Book Review: The Sin in the Steel

Ryan Van Loan

Rating: 3 out of 5.

published: 21st July 2020
spoilers? no


A sparkling debut fantasy set in a diverse world, featuring dead gods, a pirate queen, shapeshifting mages, and a Sherlockian teenager determined to upend her society.

Brilliant street-rat
Her mind leaps from clues to conclusions in the blink of an eye.

Buc’s partner-in-crime.

No. Not in crime―in crime-solving.

They’ve been hired for their biggest job yet―one that will set them up for a life of ease.

If they survive.

Buc and Eld are the first private detectives in a world where pirates roam the seas, mages speak to each other across oceans, mechanical devices change the tide of battle, and earthly wealth is concentrated in the hands of a powerful few.

It’s been weeks since ships last returned to the magnificent city of Servenza with bounty from the Shattered Coast. Disaster threatens not just the city’s trading companies but the empire itself. When Buc and Eld are hired to investigate, Buc swiftly discovers that the trade routes have become the domain of a sharp-eyed pirate queen who sinks all who defy her.

Now all Buc and Eld have to do is sink the Widowmaker’s ship….

Unfortunately for Buc, the gods have other plans.

Unfortunately for the gods, so does Buc.

Let a man think you weak, let him think you vulnerable, and he’ll never see the blade until it’s planted in his ribs.

Galley provided by publisher

CWs: violence, gore

You know those books where you can see there is a lot to like, and you do, to an extent, like it, but at the same time it’s not quite for you? That was The Sin in the Steel for me.

The story follows Buc and Eld, a Sherlock and Watson-type pairing, who are somewhat coerced into solving the mystery of why a trading company’s ships are not returning to port. In doing so, they uncover a war between gods and mages, and zombie pirates (!!!).

So first up, what’s good about this book?

The worldbuilding. The world that Van Loan has created is so interesting, from the locations to the mythos and everything in between, and particularly how it all interacts. I feel like I say this about a lot of fantasy novels at the moment (possibly because it does feel like we’re going through a real glut of creative worldbuilding), but it was probably one of the most interesting I’ve read.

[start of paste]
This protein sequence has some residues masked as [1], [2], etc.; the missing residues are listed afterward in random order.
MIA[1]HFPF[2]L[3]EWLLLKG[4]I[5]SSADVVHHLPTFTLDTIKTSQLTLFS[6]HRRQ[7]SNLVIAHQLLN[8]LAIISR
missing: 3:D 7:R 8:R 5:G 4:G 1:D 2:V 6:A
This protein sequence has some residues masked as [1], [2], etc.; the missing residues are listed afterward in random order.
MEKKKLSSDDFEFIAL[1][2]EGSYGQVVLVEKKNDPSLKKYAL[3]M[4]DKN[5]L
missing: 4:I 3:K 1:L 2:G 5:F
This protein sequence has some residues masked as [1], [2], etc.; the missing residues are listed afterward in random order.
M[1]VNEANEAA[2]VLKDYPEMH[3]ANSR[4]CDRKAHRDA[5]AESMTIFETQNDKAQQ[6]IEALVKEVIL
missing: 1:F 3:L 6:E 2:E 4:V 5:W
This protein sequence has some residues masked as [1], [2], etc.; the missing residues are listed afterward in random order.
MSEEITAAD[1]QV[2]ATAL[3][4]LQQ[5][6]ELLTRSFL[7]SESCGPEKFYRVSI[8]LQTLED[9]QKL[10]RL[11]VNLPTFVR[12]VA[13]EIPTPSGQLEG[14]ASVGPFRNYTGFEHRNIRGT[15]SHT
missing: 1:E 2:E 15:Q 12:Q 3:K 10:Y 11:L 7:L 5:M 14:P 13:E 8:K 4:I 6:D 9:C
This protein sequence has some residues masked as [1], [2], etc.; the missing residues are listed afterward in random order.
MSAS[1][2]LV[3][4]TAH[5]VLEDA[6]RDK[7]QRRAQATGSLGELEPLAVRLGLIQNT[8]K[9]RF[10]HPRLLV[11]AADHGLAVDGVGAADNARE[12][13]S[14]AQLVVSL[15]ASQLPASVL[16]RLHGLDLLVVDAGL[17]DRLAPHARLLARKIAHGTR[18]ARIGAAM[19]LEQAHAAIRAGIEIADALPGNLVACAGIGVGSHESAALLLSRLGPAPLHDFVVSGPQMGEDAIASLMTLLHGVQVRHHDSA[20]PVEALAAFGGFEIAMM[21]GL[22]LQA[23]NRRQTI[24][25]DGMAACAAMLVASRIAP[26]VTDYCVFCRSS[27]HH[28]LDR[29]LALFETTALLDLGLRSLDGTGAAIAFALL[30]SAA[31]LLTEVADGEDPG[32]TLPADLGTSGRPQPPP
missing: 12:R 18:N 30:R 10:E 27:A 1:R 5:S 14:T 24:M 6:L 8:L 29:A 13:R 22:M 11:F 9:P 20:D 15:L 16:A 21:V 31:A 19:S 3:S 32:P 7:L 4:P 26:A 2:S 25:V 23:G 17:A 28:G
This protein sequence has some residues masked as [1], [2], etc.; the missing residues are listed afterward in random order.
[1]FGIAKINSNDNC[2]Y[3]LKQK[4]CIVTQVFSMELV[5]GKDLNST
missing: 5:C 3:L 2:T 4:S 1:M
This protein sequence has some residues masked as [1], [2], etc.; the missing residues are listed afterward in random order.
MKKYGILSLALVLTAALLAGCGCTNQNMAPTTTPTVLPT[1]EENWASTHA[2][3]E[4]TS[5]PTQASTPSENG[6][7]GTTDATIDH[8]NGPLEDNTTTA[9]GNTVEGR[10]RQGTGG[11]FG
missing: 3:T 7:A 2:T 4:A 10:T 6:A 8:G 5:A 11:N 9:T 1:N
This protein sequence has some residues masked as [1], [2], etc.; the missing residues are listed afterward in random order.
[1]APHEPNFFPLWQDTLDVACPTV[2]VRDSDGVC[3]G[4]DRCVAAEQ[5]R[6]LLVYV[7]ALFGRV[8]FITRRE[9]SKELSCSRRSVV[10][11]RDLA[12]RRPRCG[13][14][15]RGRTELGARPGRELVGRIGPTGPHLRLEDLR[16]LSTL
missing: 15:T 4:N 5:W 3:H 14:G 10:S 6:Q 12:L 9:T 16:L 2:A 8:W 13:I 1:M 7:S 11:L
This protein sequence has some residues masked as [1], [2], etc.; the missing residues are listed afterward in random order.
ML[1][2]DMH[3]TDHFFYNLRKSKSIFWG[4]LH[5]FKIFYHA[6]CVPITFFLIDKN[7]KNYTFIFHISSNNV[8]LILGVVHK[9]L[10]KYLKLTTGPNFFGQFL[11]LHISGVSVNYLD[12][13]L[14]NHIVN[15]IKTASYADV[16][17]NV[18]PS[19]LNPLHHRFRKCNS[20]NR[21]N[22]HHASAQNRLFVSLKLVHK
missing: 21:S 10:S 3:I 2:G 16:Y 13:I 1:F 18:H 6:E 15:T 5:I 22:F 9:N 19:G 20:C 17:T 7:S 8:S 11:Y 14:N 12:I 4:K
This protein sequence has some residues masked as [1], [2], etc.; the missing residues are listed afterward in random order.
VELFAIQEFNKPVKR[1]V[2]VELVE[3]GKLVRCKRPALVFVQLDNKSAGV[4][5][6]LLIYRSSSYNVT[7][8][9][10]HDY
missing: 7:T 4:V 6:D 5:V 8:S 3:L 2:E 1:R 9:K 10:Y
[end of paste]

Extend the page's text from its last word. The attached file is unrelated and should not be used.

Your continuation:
The mystery. Give me a mystery and I’ll love it. Give me a mystery combined with another genre (e.g. sci fi, fantasy, historical) and I will enjoy it even more. And the mystery-slash-adventure here was definitely a good one. It’s fast-paced and exciting, and there are zombie pirates so… A definite win.

The found family. I love a good found family, and Buc and Eld definitely provide that. And the combination of Buc who is prickly and argumentative with Eld who is, generally, kind-hearted and slow to anger (except when it involves someone threatening Buc). Beautiful.

The voice. Buc’s narrative voice was so distinctive, I loved that about it. There were a few other POVs in the book, but Buc’s voice stood out above all (not only because it was first person I mean). And it reminded me a whole lot of that scene in King Arthur: Legend of the Sword, where Arthur is describing (lying about) his day to the captain of the guard.

But a quick note also on why it didn’t work for me. Firstly, as much as I liked the relationship between Buc and Eld, they were 16 and 22 respectively and I couldn’t get past that (didn’t help I kept getting reminded of it either). Yeah, so it’s fantasy, it’s a different world and all, but that age gap was just a no from me. Secondly, while Buc’s voice was distinctive, it also came to grate on me just the slightest. I think it’s a book I needed to spend time on rather than trying to race through.

But overall, it was a solid debut, and an author I will be looking out for more from.

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